Chiang points out that if Richardson and Rozier have to miss significant time, that leaves Tyler Herro and two-way player Alondes Williams as the only healthy guards on Miami’s roster.

There’s more from the Southeast Division:

  • Hawks general manager Landry Fields said signs of progress from the current roster convinced him to stand pat at the trade deadline, per Lauren Williams of The Journal-Constitution. Dejounte Murray was considered one of the top names on the market, but Fields believes there’s value in keeping the current team together. “We’ve seen an uptick with Onyeka (Okongwu),” he said. “We’ve seen an uptick with Jalen Johnson. We’ve seen an uptick with Saddiq Bey, and I can go right down the line even down to (the G League team in) College Park where, Kobe Bufkin is developing extremely well in that environment.”
  • The same approach was taken by Magic president of basketball operations Jeff Weltman, whose team was also quiet at the deadline despite having “lengthy conversations” with some teams, according to Jason Beede of The Orlando Sentinel. “We’re very happy with where we are right now from a big-picture standpoint,” Weltman said. “We weren’t going to be overly aggressive, we weren’t going to get out of our comfort zone and we certainly weren’t going to deviate from our plan.”
  • Hornets forward Miles Bridges, whose name was involved in trade rumors over the last several weeks, is relieved that deadline speculation is finally over, notes Roderick Boone of The Charlotte Observer. Bridges said several times that he prefers to stay in Charlotte and ultimately decided to use his veto power to reject any deal the team might have made. “This was my first year dealing with all that,” he said of the deadline rumors. “Me, I’m happy so I can just focus on the season and focus on trying to get us some wins.”

Hawks Notes: Fields, Collins, Snyder, Offseason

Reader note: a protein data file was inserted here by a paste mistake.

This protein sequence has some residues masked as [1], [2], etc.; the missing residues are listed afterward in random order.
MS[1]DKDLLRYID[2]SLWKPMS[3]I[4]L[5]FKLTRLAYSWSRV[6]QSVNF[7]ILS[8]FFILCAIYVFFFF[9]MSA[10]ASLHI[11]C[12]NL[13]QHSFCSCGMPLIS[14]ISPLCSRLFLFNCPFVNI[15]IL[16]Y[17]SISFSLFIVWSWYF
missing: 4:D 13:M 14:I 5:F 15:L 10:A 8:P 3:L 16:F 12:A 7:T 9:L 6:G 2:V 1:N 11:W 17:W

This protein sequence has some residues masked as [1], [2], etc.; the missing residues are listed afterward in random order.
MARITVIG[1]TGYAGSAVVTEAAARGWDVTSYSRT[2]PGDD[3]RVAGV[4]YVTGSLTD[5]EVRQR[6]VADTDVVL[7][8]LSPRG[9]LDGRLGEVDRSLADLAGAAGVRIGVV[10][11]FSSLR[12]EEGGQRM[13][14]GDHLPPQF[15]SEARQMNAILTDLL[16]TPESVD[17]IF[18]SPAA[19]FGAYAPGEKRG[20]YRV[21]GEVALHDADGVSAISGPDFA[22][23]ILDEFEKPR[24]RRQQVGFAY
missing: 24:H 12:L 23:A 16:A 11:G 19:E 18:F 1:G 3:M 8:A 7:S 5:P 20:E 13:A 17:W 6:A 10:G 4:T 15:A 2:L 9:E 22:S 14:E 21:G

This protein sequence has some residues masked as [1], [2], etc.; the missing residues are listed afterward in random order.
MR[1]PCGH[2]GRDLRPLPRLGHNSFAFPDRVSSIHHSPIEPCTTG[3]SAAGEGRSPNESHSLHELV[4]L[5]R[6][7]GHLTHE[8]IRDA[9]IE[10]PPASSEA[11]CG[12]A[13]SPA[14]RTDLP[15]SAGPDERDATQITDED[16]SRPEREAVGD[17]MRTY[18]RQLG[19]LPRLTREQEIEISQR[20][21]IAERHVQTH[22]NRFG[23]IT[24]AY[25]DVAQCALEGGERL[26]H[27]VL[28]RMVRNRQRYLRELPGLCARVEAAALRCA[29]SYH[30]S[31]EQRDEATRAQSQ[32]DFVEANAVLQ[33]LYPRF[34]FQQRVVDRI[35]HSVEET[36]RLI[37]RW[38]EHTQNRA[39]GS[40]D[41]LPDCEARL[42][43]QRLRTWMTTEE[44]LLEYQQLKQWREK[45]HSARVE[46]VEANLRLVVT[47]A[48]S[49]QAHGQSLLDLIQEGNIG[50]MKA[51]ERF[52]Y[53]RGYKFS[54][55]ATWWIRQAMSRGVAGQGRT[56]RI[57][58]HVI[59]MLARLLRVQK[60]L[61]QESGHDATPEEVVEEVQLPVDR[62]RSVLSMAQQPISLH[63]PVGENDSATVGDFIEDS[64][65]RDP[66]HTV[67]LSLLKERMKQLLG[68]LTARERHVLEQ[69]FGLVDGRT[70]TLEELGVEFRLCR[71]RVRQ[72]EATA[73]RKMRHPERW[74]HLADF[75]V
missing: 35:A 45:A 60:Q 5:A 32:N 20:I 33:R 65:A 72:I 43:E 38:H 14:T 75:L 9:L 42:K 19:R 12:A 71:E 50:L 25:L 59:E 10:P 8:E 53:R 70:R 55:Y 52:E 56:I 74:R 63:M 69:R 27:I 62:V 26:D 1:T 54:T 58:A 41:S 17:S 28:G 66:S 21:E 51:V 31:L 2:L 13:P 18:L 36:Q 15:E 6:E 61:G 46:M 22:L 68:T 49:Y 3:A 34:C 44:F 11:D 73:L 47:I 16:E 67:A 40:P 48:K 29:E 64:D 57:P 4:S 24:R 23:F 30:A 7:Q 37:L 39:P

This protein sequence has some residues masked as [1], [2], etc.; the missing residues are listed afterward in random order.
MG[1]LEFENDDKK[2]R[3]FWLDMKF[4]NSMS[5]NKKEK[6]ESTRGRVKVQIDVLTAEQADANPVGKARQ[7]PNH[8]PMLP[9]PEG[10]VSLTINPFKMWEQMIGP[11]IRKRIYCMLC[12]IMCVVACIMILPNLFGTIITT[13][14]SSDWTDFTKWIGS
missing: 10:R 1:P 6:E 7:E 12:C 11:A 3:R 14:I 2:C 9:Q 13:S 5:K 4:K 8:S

In his end-of-season media availability following the Hawks‘ first-round loss to Boston, general manager Landry Fields acknowledged that the fit between Trae Young and Dejounte Murray wasn’t always smooth in 2022/23. However, he said he was pleased with their progress under Quin Snyder, who replaced Nate McMillan as head coach in late February.

I was on record by saying at first, it’s to be expected that it might look a little clunky,” Fields said, per Lauren Williams of The Atlanta Journal-Constitution. “You’re asking two primary ball-handlers to now share a backcourt with each other, but two very talented play-making ball-handlers. And it’s had its ups. It’s had its downs, to be honest.

“I think that we’ve all seen that where it looks a little clunky. But there’s also times where it’s been beautiful to watch. They play for each other. … And so, it’s still working in a complementary sense. But I think we got a great taste of it in the last month here. I think Quin has been able to figure out a great way for those two to coexist in a way that is going to enhance our group, but Trae Young and Dejounte Murray is your backcourt. That’s a fun backcourt.”

Here’s more on the Hawks:

  • Within the same piece from Williams, Fields was noncommittal about John Collins‘ future with the team, but that doesn’t mean Atlanta doesn’t value him. Collins has been featured in trade rumors for multiple seasons. “I think it’s the same that I’ve spoken about in the past – John’s name, it comes up a lot. He’s a good player. It should. A lot of teams value him, and we have a lot of value in him,” Fields said.
  • At his own press conference, Snyder said he was “grateful” that the players have embraced his coaching philosophies, Williams writes in a subscriber-only story for The Atlanta Journal-Consitutuion. When asked if he was proud of how the team competed in its six-game series against the Celtics, Snyder said it’s going to take time for the group to “learn how to win together,” especially at the highest level. “You can’t skip steps,” Snyder said as part of a larger quote. “You just can’t. And you may have success in a certain context at a certain time. But that may not always reflect where you are. So I would say it’s great that we competed. That’s a good step, feeling like you belong. But we’ve got a lot of work to do. There’s no question about that.
  • In another story (subscriber link), Williams writes that multiple players praised Snyder’s individualized approach to coaching at their own media exit interviews. “The focus that they have on the development, especially for the young guys, like, every team doesn’t have what we call, like, the ‘breakfast club,’” said guard Donovan Williams, who is on a two-way contract. “So the guys that really don’t do a lot of minutes in the game, we come in before everybody we worked out before games. We play five-on-five with the coaches, like every team doesn’t do that.”